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NIOSH Seeks Comment on Research Plan for Oil and Gas Industry

NIOSH Seeks Comment on Research Plan for Oil and Gas Industry
  • October 7, 2015

Triggered by an annual fatality rate among oil and gas exploration and production workers that for years was seven times the average for all U.S. workers, the National Institute for Occupational Safety and Health (NIOSH) has put together a draft strategic 10-year research plan to address the issue and is seeking comment from stakeholders on its contents.

The oil and gas exploration and production industry consists of operators who control and manage leased areas, drilling contractors who drill the wells, and servicing companies who provide all other types of support operations that involve preparing a well for completion and production. According to NIOSH, 1,189 oil and gas exploration and production workers were killed on the job during 2003-2013. While the industry’s fatality rate remains elevated, recent analyses show that the rate is decreasing despite a decade of rapid growth — a 70% increase in the number of active drilling rigs and a two‐fold increase in the number of workers employed in the industry.

“This plan proposes research and prevention efforts that if successful will improve safety and health in this high‐risk industry,” NIOSH said in a 32-page draft research agenda covering the decade from 2016 to 2025. The plan also includes performance measures that describe specific research activities to be used to guide research, measure progress, and evaluate success. A mid‐course review of progress is planned during 2020. The announcement appeared in the Federal Register on September 21, and comments are due by October 21, 2015.

The plan outlines four research goals. The first is to advance understanding of risk factors associated with injuries, illnesses, and fatalities using epidemiology and surveillance. Through exposure assessment, the second objective, exposure hazards and other health risks will be identified and characterized. Implementing and evaluating controls, particularly engineering solutions, is the third aim. The final objective stresses communications, i.e., to develop and promote the use of NIOSH guidance and recommendations to improve safety and health in the industry.

Certain employer and worker groups in oil and gas exploration and production are at increased risk of being killed on the job, and some of the NIOSH research will focus on them. According to the draft document, in one study, workers employed as contractors, especially drilling contractors, were found to be two-to-three times more likely to be killed on the job than workers employed by oil and gas operators. This is so because these contracted companies are largely responsible not only for drilling wells, but also for completing and servicing them, activities most often associated with fatal events, NIOSH said.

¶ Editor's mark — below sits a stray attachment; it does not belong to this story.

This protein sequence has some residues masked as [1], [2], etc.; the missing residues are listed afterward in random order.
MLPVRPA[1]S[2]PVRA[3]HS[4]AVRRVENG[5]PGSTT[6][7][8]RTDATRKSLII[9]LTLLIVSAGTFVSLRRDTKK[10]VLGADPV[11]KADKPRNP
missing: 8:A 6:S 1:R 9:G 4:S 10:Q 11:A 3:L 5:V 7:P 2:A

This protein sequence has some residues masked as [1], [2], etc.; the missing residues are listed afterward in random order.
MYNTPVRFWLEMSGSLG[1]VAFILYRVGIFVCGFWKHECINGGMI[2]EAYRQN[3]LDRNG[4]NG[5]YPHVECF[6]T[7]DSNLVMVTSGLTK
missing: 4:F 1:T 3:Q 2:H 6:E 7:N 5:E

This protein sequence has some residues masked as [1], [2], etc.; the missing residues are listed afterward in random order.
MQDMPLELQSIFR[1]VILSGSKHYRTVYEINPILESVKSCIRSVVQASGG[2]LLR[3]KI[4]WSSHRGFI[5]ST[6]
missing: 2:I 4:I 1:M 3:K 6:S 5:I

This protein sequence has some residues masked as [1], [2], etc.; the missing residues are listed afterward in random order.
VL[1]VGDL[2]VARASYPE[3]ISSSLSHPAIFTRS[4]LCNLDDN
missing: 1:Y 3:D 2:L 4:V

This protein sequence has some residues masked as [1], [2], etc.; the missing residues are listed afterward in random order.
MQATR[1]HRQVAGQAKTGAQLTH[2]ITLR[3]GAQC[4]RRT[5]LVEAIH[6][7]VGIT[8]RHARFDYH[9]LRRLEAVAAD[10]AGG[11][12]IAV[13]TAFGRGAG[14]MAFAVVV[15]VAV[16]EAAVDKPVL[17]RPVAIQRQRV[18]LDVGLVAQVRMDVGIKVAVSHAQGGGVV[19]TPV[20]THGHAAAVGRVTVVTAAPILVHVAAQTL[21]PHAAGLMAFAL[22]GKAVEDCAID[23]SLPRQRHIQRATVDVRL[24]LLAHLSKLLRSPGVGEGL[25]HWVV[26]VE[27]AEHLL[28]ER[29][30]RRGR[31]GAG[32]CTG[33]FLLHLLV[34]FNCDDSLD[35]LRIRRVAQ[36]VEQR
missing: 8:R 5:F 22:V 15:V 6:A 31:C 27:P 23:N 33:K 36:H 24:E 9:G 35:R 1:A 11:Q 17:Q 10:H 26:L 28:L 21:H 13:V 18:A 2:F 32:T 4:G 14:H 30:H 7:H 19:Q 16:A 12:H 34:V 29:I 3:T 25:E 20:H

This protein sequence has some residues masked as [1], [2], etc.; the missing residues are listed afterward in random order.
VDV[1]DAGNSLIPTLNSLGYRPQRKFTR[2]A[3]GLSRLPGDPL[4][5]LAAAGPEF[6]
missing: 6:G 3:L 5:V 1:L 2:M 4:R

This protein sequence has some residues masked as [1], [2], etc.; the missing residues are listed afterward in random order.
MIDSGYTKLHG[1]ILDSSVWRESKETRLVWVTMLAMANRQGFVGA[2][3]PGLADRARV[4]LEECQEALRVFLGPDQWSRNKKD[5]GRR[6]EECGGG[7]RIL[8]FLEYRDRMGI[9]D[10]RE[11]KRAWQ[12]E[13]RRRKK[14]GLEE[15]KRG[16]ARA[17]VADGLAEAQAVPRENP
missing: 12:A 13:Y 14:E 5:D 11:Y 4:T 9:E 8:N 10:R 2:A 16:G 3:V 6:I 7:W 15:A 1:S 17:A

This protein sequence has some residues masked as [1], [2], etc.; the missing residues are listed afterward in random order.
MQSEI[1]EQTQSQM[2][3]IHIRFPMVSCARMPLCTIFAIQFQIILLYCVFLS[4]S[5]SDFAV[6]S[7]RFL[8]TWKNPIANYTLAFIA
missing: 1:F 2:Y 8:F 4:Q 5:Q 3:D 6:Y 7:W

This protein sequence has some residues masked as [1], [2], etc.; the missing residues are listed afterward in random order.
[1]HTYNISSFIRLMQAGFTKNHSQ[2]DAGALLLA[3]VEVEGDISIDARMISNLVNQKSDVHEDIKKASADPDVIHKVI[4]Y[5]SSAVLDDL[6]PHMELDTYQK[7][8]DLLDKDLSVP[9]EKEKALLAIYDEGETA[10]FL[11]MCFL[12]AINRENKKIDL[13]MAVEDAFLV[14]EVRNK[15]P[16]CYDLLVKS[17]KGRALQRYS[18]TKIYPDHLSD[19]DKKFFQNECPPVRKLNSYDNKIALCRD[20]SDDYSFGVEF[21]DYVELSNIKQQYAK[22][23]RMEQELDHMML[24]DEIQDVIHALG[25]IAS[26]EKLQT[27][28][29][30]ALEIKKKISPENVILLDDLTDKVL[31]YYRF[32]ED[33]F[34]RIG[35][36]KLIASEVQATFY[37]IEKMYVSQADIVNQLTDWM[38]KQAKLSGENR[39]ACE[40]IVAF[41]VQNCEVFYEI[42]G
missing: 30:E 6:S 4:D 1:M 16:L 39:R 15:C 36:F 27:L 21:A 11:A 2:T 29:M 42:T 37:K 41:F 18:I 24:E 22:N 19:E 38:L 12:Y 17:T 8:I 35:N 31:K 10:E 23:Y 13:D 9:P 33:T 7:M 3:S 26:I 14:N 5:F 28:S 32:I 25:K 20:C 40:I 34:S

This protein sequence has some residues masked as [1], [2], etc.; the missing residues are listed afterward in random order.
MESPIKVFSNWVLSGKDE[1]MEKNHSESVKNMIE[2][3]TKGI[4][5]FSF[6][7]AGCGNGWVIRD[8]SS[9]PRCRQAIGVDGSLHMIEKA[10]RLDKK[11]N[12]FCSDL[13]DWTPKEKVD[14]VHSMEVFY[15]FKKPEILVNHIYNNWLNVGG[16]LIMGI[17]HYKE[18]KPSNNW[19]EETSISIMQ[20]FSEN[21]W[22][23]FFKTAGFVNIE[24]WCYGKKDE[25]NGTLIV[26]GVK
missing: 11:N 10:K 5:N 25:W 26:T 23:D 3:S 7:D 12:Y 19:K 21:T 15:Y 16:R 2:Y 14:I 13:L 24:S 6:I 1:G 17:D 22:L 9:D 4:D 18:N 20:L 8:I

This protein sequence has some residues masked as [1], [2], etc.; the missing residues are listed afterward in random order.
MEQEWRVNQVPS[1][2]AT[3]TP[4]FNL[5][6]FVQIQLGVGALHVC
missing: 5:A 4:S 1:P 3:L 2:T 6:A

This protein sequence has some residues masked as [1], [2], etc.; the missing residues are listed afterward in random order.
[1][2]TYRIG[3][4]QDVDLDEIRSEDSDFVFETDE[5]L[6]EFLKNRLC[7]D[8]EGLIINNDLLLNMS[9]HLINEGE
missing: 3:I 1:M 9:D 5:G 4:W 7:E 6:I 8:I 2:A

The same study found that workers employed by companies with fewer than 20 workers were five times as likely to be killed on the job as workers employed by large companies. However, NIOSH said its research will be expanded to encompass firms employing fewer than 100 workers. The third group of workers NIOSH identified as at increased risk is employees with less than a year’s experience with their current employer. Where documented, more than half of all fatalities in the industry have occurred among so-called short service employees, NIOSH said.

Transportation incidents were the leading cause of death in the industry, accounting for 40% of all fatalities during 2003‐2013, according to NIOSH. The majority of these (80%) were motor vehicle crashes, with most among occupants of light-duty trucks. In at least half of these accidents, lack of seatbelt use was a contributing factor. The second leading cause of fatalities has been contact injuries, which include being struck by objects or being crushed or caught in equipment.

Researchers identified several knowledge gaps the proposed plan will address. Existing fatality surveillance systems do not contain oil-and-gas-specific variables that would allow for better identification of vulnerable workers and high‐risk activities. In addition, information on non‐fatal injuries and illnesses is incomplete, and little is known about the health hazards that may exist in the many diverse activities in the industry, NIOSH said, adding that the research will be conducted by its researchers and in cooperation with its partners.

Individuals interested in making comments may do so electronically at http://www.regulations.gov. The submittal must include the agency name and docket numbers
CDC–2015–0080 and NIOSH–283.

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